Savage and Cooke Cask Strength American Whiskey starts with lightly musty and grainy caramel followed by vanilla, cherry, slightly soggy toasted oak, heavily baked red apple with cinnamon, freshly roasted grains, pumpernickel, and orange peel. This may be 4 years old, but the musty graininess screams young in my brain.
Still, the scents smell decent with good darkness, sweetness, and fruitiness (probably from the wine finish), but I can’t shake that youthful graininess that juts out and is hard to shake. The heat is very well controlled though.
After swirling and rest, I smell dark honey, stewed apples and cherries, a wall of earthy and roasty graininess, roasted oak, cinnamon, earthy caraway seed, and slightly soggy wood. The sweetness and fruitiness are a nice touch, courtesy of the wine finish, but the slight sogginess and noticeable roasty graininess pull this all down for me.
Overall, Savage and Cooke Cask Strength American Whiskey smells mostly good, but it too often pulls me out of it with how young it smells. There’s some good, and a lot that needs to go away.
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Savage and Cooke Cask Strength American Whiskey taste and aftertaste

The flavors start with dark honey, a lot of roasted grains, roasted oak, cinnamon, cherry, a lot of earthy caraway seed and pumpernickel, vanilla, baked red apples, dry oak, and more roasted grain everywhere. There is so much roasted graininess that it’s borderline overpowering. On top of that, it’s quite bitter and oaky in the back. Sure, there’s a little bite, but it’s nothing unexpected.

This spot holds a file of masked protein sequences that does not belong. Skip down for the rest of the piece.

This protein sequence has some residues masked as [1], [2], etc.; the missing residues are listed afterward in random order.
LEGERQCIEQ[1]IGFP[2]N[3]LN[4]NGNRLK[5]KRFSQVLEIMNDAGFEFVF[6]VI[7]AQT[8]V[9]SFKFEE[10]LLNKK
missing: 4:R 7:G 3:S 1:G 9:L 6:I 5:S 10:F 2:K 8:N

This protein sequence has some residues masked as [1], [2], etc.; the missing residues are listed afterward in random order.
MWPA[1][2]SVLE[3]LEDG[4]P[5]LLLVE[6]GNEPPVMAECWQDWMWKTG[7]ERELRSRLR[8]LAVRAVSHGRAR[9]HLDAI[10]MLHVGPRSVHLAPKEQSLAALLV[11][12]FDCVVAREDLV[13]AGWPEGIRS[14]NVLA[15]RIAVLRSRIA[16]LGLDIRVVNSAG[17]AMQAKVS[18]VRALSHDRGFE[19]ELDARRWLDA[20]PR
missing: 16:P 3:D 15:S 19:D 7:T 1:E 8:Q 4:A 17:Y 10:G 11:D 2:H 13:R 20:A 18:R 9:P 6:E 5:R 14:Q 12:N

It seems like the zinfandel finish doesn’t do nearly enough to keep the base whiskey in check, and I suspect that the base whiskey is not that good. It just screams young and it smacks me in the face. The heat itself is surprisingly fine, but the lack of any finesse is glaringly obvious. Oh no I don’t like this already.
The thing is, young whiskey doesn’t have to taste young, just look at what Still Austin is doing with 2-3 year old bourbon. Still Austin Cask Strength is fantastic at 3ish years old.
With “chewing”, I taste honey, cherry, so much roasted grain and oak, cinnamon, caraway seed, pumpernickel, red apple, dry oak, and a little bit of raisin and candied ginger. Oh boy, the agitation pulls the earthiness, oakiness, and graininess to the front, and that is not good.